Craniosynostosis is the pathologic fusion of the sutures of the calvaria. It is associated with significant morbidity, occasional mortality, and carries a considerable financial burden. Using a combination of candidate gene resequencing and comparative genome hybridization TWIST1 loss-of-function mutations and IGF1R and RUNX2 gain-of-function mutations have been identified. Expression array analysis coupled with network modeling has identified activation of an IGF1-RUNX2 pathway as a potential cause of craniosynostosis in a large subgroup of cases. The identification of a biologically based subgroup is a critical advance toward understanding the cause of synostosis as it affords an ability to focus research efforts on a phenotypically similar cohort of cases. This competitive renewal proposes the use of genomics, network modeling, animal models and novel cell biologic approaches to reveal genetic and developmental pathways which, when disrupted, result in premature calvarial fusion. New (Igf1rGOF) and existing (Igf1GOF, Gsk3bLOF, Twist1LOF) mouse resources will be used to model the polygenic inheritance of this disorder. Through interdisciplinary research efforts, three independent yet highly integrated aims will test the hypothesis that a subset of children with isolated single suture craniosynostosis has identifiable genetic variation that results in enhanced calvarial osteoblast differentiation throug activation of an IGF1-RUNX2 pathway.
Specific Aim 1 will identify changes in the cellular phenotype of osteoblasts demonstrating activation of the IGF1-RUNX2 pathway. We will utilize measures of osteoblast growth and differentiation as well as measures of cellular biomechanics to refine the biologic phenotype of our original cohort.
Specific Aim 2 will develop and characterize an inducible Igf1rR407H mouse model of the human IGF1RR406H gain-of-function mutation.11 We will breed and phenotype Igf1rR407H compound heterozygous mice using existing mutant mouse resources (Igf1GOF, Gsk3bLOF, Twist1LOF) to develop models for the polygenic inheritance of SSC in humans.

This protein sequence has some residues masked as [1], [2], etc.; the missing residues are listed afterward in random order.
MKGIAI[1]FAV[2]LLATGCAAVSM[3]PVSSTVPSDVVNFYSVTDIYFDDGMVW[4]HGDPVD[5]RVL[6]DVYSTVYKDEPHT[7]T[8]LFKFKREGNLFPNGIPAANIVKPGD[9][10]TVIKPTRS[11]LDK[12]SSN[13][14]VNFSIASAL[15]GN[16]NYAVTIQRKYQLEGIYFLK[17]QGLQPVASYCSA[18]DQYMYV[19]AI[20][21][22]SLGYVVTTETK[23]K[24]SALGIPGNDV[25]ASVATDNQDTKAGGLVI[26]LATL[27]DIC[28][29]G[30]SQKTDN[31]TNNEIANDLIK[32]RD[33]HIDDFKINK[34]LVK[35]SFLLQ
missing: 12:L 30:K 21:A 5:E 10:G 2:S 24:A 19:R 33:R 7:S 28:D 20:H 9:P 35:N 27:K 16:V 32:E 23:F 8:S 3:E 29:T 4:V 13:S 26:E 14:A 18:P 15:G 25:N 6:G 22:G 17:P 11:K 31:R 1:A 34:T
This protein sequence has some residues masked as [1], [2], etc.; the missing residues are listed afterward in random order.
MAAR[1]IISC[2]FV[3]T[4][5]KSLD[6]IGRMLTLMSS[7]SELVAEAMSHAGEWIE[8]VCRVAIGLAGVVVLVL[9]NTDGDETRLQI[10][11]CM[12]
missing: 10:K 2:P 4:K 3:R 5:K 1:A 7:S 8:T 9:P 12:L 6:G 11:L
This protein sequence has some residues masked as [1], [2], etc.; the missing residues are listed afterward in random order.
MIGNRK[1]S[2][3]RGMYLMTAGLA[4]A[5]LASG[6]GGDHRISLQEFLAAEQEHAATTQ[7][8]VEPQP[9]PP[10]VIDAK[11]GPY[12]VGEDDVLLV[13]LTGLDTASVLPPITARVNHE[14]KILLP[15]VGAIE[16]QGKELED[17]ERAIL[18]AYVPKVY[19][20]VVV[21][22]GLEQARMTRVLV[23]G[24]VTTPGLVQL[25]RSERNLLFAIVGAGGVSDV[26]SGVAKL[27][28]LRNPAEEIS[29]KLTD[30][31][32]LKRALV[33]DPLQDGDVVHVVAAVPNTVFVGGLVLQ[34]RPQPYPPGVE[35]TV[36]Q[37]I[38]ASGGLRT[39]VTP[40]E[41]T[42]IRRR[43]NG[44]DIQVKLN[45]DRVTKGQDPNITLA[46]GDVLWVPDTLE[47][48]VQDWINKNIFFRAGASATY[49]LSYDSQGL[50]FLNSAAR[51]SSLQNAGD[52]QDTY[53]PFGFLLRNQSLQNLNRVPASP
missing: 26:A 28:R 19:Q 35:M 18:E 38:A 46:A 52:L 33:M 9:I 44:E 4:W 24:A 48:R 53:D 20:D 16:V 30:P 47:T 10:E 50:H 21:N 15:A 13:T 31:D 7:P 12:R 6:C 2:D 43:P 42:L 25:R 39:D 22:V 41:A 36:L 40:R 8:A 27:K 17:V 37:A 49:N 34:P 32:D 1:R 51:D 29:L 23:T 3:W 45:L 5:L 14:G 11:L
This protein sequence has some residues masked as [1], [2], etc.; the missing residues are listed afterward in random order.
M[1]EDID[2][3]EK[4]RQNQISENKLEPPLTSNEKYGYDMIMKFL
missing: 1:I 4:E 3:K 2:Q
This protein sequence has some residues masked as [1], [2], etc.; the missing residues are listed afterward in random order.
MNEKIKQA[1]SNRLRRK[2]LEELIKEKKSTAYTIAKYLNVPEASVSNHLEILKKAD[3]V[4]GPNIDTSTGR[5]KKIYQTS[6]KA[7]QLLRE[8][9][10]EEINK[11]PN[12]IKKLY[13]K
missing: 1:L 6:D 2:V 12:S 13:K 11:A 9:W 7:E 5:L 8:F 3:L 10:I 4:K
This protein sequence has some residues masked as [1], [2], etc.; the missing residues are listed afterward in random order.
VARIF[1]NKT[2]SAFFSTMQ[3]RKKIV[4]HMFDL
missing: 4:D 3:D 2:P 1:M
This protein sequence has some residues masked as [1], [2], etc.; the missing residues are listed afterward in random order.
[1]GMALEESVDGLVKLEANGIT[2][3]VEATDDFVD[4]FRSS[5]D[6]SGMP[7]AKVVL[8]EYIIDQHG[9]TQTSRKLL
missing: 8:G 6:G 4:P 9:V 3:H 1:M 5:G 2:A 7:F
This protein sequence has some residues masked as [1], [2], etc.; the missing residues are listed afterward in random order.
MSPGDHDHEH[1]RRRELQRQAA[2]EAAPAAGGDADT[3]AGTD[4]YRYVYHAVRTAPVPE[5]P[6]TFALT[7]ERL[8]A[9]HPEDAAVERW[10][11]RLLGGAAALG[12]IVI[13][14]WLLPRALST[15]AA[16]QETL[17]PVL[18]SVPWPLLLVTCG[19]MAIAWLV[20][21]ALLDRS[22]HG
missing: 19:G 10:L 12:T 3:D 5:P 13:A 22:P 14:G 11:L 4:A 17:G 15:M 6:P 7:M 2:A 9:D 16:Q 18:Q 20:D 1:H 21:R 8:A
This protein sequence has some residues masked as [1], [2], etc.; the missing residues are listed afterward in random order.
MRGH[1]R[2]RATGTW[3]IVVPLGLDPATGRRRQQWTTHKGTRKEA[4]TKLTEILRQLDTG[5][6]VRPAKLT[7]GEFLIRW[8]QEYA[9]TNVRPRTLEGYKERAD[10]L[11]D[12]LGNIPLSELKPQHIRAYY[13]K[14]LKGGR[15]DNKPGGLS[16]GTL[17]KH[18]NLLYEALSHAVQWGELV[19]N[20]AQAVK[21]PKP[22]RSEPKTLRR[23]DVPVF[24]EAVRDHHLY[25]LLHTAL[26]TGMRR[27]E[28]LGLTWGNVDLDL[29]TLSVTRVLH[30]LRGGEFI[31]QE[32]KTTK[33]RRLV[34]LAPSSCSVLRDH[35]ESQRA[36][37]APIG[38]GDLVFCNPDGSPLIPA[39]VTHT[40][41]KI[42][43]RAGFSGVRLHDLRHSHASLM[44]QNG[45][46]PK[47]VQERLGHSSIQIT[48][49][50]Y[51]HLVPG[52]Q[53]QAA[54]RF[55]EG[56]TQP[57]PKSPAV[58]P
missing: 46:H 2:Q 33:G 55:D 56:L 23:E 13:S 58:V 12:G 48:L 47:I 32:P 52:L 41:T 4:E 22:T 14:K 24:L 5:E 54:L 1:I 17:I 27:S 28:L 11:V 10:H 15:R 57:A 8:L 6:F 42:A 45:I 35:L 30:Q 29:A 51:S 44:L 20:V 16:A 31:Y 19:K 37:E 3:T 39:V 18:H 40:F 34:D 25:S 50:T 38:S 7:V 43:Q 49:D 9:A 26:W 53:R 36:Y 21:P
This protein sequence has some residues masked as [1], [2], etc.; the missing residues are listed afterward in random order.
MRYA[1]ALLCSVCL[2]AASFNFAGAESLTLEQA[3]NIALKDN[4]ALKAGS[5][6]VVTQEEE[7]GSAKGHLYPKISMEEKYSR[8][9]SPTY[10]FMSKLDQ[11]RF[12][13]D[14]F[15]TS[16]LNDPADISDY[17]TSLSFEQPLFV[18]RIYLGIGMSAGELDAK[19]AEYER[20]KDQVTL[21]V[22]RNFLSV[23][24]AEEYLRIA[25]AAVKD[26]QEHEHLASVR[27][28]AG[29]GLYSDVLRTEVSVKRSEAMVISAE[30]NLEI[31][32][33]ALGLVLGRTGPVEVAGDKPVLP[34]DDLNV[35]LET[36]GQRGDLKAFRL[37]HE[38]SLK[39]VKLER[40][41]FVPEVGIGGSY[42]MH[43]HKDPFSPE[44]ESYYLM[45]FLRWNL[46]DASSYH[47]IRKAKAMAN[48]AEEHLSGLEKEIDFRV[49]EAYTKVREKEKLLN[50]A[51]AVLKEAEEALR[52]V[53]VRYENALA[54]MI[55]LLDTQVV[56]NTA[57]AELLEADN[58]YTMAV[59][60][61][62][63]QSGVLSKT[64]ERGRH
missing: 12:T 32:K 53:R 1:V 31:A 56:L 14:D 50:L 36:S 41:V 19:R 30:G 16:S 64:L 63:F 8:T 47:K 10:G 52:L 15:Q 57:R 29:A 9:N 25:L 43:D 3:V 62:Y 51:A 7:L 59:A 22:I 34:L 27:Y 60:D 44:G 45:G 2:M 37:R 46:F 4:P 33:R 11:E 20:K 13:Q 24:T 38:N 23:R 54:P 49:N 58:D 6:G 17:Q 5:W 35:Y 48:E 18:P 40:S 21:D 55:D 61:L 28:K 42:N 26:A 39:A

Specific Aim 3 will determine the contribution of genomic variation in the development of craniosynostosis among cases in the IGF1/RUNX2 subgroup. We will use transcriptome sequence data from the original cohort (N=211) and whole genome sequence data from the IGF1/RUNX2 subgroup cases (N=48) to refine the pathway and identify correlates between alteration in gene expression, coding variants and regulatory region variation. We will recruit a new SSC cohort to validate the transcriptomic and genomic variation identified. Major gaps exist in the diagnosis and management of isolated craniosynostosis including the lack of molecular diagnostic testing, adequate family counseling, and biologic therapies to reduce patient morbidity. There is an incomplete understanding of the causes of craniosynostosis and we lack experimental models. The development of these resources will improve clinical care, design biologically based therapies, and pursue primary prevention.

Public Health Relevance

Craniosynostosis is a common human birth defect resulting from premature fusion of the sutures of the skull. The causes of the most common single suture forms are poorly understood. In this proposal we will use modern genomic analytic techniques, animal models and novel in vitro assays to identify the biologic basis of this condition in order t improve clinical care, design biologically based therapies, and pursue primary prevention.

National Institute of Health (NIH)
National Institute of Dental & Craniofacial Research (NIDCR)
Research Project (R01)
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Skeletal Biology Development and Disease Study Section (SBDD)
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Harris, Emily L
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Seattle Children's Hospital
United States
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Cunningham, Michael L; Horst, Jeremy A; Rieder, Mark J et al. (2011) IGF1R variants associated with isolated single suture craniosynostosis. Am J Med Genet A 155A:91-7
Stamper, Brendan D; Park, Sarah S; Beyer, Richard P et al. (2011) Differential expression of extracellular matrix-mediated pathways in single-suture craniosynostosis. PLoS One 6:e26557
Vissers, Lisenka E L M; Cox, Timothy C; Maga, A Murat et al. (2011) Heterozygous mutations of FREM1 are associated with an increased risk of isolated metopic craniosynostosis in humans and mice. PLoS Genet 7:e1002278
Mefford, Heather C; Shafer, Neil; Antonacci, Francesca et al. (2010) Copy number variation analysis in single-suture craniosynostosis: multiple rare variants including RUNX2 duplication in two cousins with metopic craniosynostosis. Am J Med Genet A 152A:2203-10